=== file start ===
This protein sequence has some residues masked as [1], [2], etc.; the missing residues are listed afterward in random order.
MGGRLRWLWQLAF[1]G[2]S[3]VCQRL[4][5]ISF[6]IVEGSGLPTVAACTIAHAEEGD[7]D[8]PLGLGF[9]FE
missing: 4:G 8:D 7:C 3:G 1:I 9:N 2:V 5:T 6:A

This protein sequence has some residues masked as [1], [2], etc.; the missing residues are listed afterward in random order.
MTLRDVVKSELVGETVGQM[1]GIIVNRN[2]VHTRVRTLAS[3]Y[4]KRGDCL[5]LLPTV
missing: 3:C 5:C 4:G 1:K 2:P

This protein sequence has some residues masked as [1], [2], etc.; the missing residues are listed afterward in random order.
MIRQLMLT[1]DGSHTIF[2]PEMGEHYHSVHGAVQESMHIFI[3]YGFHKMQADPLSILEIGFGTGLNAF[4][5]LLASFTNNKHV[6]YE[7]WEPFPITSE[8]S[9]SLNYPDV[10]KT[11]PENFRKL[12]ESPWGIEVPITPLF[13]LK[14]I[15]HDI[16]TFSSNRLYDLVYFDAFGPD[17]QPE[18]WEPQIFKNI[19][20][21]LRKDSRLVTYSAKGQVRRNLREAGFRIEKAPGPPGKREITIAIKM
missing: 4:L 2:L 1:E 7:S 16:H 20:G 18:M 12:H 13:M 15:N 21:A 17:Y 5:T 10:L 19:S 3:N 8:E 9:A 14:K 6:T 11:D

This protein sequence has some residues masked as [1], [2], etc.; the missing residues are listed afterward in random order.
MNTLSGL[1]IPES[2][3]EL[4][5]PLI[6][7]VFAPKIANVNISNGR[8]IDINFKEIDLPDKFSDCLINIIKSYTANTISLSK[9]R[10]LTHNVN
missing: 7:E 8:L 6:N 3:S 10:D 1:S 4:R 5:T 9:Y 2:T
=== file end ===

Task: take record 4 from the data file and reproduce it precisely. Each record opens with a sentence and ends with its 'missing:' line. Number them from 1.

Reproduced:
This protein sequence has some residues masked as [1], [2], etc.; the missing residues are listed afterward in random order.
MNTLSGL[1]IPES[2][3]EL[4][5]PLI[6][7]VFAPKIANVNISNGR[8]IDINFKEIDLPDKFSDCLINIIKSYTANTISLSK[9]R[10]LTHNVN
missing: 7:E 8:L 6:N 3:S 10:D 1:S 4:R 5:T 9:Y 2:T